Another thing that seems to get men all up in arms is the belief that anti-harassment policies will cramp their dating style.  Here’s a hint, dudes: if your dating strategy constitutes sexual harassment, you are doing it wrong.  I can speak from experience on this—I managed to date and marry someone in my field without anyone being creepy or anyone getting harassed.  I know quite a few grad students who’ve dated other grad students, in their own departments and elsewhere.  And heck, I think half the faculty in my department are married to each other.  So go ahead, have relationships, fall in love.  Just don’t be a fucking jerk about it.  Don’t feel like you’re entitled to women’s attention, or that you have a right to keep making flirty comments if someone asks you to stop.  And definitely don’t try to date your students.

Whew.  OK.  Moving on.

A lot of the narratives about sexual harassment in the news of late proclaim that we are making progress.  That we are going to Stop The Harassment from here on out.  “Astronomers are finally doing something about sexual harassment,” proclaimed The Atlantic in a piece that came out, rather ironically, a week before the latest two cases were revealed.  I suppose the academic world has made some progress—we’re actually talking about this stuff.  There exist offices at universities to whom one can report issues.  But…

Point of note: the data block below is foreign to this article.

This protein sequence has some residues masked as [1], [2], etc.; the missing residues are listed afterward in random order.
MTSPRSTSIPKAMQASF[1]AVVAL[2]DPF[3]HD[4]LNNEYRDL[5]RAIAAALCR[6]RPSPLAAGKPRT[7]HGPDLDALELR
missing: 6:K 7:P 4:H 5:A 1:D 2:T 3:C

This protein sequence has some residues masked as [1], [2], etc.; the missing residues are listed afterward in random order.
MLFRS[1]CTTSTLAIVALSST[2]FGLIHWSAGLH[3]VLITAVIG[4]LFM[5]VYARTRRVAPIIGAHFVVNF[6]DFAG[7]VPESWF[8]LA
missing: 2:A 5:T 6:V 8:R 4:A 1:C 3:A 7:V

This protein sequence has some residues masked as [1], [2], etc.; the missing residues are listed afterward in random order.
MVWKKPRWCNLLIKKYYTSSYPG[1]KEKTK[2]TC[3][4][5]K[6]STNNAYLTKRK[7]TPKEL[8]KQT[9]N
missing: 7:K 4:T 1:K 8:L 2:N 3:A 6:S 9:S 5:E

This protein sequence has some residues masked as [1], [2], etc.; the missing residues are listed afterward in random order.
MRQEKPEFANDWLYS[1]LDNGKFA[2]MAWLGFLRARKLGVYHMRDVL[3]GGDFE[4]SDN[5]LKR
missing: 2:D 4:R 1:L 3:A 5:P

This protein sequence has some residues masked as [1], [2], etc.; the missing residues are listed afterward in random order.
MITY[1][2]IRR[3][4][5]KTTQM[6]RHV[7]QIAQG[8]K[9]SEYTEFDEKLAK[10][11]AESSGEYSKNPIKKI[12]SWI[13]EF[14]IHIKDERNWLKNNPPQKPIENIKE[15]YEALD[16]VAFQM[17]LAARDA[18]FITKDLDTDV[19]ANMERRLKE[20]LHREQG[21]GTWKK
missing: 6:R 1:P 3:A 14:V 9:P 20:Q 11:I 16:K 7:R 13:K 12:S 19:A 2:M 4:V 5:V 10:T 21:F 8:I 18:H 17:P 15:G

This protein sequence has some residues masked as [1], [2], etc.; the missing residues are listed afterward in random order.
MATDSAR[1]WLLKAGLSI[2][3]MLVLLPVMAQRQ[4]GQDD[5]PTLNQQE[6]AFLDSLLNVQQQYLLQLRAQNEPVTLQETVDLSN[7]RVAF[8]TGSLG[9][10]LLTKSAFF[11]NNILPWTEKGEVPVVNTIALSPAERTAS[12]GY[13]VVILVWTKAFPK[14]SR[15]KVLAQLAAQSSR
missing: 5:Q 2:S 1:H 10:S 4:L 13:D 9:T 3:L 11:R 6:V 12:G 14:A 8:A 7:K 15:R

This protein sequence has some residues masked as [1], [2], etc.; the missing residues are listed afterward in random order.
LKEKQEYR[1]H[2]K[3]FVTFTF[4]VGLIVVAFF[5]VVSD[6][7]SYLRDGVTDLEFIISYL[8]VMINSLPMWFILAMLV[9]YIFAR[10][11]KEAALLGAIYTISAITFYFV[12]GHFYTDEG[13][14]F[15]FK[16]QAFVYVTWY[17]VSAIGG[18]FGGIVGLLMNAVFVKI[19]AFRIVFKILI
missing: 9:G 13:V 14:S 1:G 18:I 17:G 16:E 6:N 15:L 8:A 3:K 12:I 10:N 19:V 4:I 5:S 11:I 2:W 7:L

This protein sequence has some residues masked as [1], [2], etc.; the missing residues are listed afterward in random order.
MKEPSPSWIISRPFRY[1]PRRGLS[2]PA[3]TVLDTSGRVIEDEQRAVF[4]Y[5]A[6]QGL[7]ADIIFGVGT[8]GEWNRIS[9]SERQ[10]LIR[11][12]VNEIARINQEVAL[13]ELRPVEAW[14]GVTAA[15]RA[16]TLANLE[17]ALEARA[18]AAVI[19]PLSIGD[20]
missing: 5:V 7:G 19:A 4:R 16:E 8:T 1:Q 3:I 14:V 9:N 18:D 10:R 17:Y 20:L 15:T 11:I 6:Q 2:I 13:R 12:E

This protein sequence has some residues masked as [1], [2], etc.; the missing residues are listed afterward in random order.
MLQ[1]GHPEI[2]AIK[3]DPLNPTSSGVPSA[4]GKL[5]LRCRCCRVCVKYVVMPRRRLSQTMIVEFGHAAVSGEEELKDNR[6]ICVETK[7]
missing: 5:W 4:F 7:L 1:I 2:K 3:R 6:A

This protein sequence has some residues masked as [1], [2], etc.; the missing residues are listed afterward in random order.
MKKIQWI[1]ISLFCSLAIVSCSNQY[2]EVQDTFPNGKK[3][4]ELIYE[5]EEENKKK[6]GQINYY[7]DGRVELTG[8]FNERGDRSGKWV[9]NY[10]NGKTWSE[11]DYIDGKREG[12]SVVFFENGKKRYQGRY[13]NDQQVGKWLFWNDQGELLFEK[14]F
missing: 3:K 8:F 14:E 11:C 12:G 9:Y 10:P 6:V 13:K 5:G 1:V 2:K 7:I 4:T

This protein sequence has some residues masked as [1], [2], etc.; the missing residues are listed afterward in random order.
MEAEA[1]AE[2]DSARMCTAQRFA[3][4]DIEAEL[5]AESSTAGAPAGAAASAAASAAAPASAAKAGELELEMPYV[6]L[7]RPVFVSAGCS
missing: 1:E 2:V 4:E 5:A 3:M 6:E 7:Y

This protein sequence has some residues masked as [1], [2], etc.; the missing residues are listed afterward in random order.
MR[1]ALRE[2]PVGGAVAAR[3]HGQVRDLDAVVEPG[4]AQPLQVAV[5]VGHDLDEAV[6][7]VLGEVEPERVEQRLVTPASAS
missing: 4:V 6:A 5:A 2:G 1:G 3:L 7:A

Departments aren’t doing anywhere near enough.  In the sexual harassment cases at Berkeley and Caltech, there were great big shining fat red flags that were ignored.  Over the course of seven years at Caltech, the professor in question had graduated just two PhD students.  Which is maybe not that odd, given how long PhDs take to complete, except for the fact that nine students had started working in his group and then left.  Some report that they left because he was a jerk; others were “fired” (which isn’t a normal thing at the PhD level).  Even without any of the sexual harassment, the man was clearly a terrible advisor.  And yet he got tenure.